Artistically designed double-deck car by Erwin Wurm at the head of the GKB art train (2002)
GKB workshop building in Lieboch with the sculpture by Manfred Wakolbinger (2008)

Internationalization in freight transport

In the course of the liberalization of rail traffic, GKB has obtained a Europe-wide concession and thus transports goods through all of Austria and beyond. Within Austria, new market niches were found with the implementation of shunting work on private connecting railways and the reactivation of freight transport on lines that were already closed.

The stock of company-owned freight wagons originally consisted to a large extent of open freight wagons for coal transport, around 1960 there were a total of 766 freight wagons at GKB, mostly painted in gray. This number decreased over the next few decades to around 120 wagons, which were kept in the usual brown color in Austria and has continued to decrease since then.

Arts and Culture

Since 1998, the GKB has also built up an image as an art and culture railway, which is in contrast to the old image of "black trains" and coal trains. Even two old bridges were made available for art and culture: One as an object for the East Styrian Bridge Museum, a second for a huge sculpture by Hans Schabus near the village of Ohne , which is to connect the German states of Lower Saxony and North Rhine-Westphalia .

Art move

The most striking example was the art train that was built in 2003 ( Graz as European Capital of Culture ). Under the artistic direction of Edelbert Köb and realized by the Kollerschlag workshop , five double-decker cars were designed by the artists Siegrun Appelt / Gerold Tagwerker , Eva Schlegel , Erwin Wurm , Otto Zitko and Heimo Zobernig . For this project, the GKB was awarded the Styrian cultural sponsorship prize “ Maecenas ” in 2005. From autumn 2013, the art foils on the double-decker cars were gradually replaced by the new GKB foiling due to reasons of age.

Sculptures and sculptures

Works by Matt Mullican (in Graz Köflacherbahnhof), Chris Burden in Deutschlandsberg station , Franz Polansek sen. in the Voitsberg station and Manfred Wakolbinger in the Lieboch station next to the infrastructure workshop building.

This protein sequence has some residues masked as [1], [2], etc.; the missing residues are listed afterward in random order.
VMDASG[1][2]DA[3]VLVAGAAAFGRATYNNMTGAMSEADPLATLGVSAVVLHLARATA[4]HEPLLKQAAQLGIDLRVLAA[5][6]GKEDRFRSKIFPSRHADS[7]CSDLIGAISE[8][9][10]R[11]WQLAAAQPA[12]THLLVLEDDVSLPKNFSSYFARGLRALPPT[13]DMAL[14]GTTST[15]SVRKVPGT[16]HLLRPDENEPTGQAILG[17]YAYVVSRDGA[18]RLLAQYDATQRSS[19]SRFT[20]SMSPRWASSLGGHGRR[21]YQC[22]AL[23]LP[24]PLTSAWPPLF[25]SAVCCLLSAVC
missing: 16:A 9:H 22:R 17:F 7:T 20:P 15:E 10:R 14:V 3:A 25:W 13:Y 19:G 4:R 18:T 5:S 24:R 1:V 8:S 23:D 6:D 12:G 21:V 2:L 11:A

performing Arts

The promotion of music groups, concerts and CD and DVD productions that are related to the company, the region or the railroad complement GKB's commitment to art and culture. In recent years, for example, productions by the Wiener Neustadt Railway Music , the Lonsperch Roffler and Aniada a Noar groups or the WOLFRAM St. Martin mountain and hut band in the Sulmtal have been supported.

Railway operations

Car 63167 of the GKB, built in 1929 by the machine and wagon construction factory in Simmering , taken in Graz, May 1989

In the railway sector, GKB operates the Graz – Köflach line (“ Köflacherbahn ” or “Graz – Köflacher Railway”), which opened on April 9, 1873, on the Graz – Köflach line, which was opened on June 22, 1859 only for coal traffic and on April 3, 1860 for all traffic Lieboch – Wies-Eibiswald (" Wieserbahn ") as well as the Bärnbach – Oberdorf branch line and, among other things, the Pölfing-Brunn – Gleinstätten connecting line, a surviving remnant of the former Sulmtalbahn that opened on October 13, 1907 . After the Sulmtalbahn was initially operated by the Südbahngesellschaft and, after its dissolution, by the Austrian Federal Railways , GKB also took over the management of this route from April 1, 1930 until it was closed on May 27, 1967.

GKB passenger trains carried up to four classes, with the fourth class (standing room) introduced in April 1872 and abandoned in 1891. The ten two-axle cars in this class were intended for 60 people each. The 1st  class was abandoned in 1922, the 2nd class in 1932, and the 3rd class was renamed 2nd class in 1956.

First locomotives of the Graz-Köflacher Railway
First name number Manufacturer design type Years of construction
GRAZ 5 WRB 2B n2 1848
MUR 1 William Norris / Philadelphia 2B n2 1846
KÖFLACH 4th Web C n2 1862-1871
WIES 13 Web C n2 1872-1873
LANKOWITZ 2 Sigl / Vienna B n2t 1870